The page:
Conclusion: Environmentalism with Justice
Robert D. Bullard
This book documents the problem of environmental racism as well as the diverse environmental justice movement that has recently emerged in African-American, Hispanic, Native-American, and other minority communities to address it Growing out of the work of scholars and activists at the First National People of Color Environmental Leadership Summit held in October 1991, this book speaks with both clarity and urgency. It offers the reader the chance to hear important voices of pain and resistance, voices from the grassroots.
The book thus stands in stark contrast to the report Environmental Equity. Reducing Risk for All Communities, published in February 1992 by the federal Environmental Protection Agency. That report, which took the EPA over eighteen months to complete, was written as a response to several scholars of color active in the environmental justice movement who wrote to the EPA's top administrator, William Reilly, asking that the agency finally address the disproportionately high environmental risks borne by people of color and low-income communities. Yet, despite more than eighteen months of study, the EPA failed to grasp the interplay of race and class biasing environmental decisionmaking. The weaknesses of the report are worth analyzing.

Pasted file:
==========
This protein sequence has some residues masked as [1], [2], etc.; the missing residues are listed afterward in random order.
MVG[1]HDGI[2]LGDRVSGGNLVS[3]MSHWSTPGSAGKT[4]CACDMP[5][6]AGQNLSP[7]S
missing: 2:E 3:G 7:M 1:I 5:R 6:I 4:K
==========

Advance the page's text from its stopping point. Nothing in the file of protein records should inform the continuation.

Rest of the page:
The EPA's report is best seen as part of the EPA's "outreach strategy" to mount a public relations campaign to drive a wedge between grassroots environmental justice activists and mainstream civil rights and environmental groups rather than offer a substantive effort to address environmental problems that disproportionately harm people of color and low-income citizens. The agency's overall outreach plan was detailed in a confidential memorandum written by Lewis Crampton, an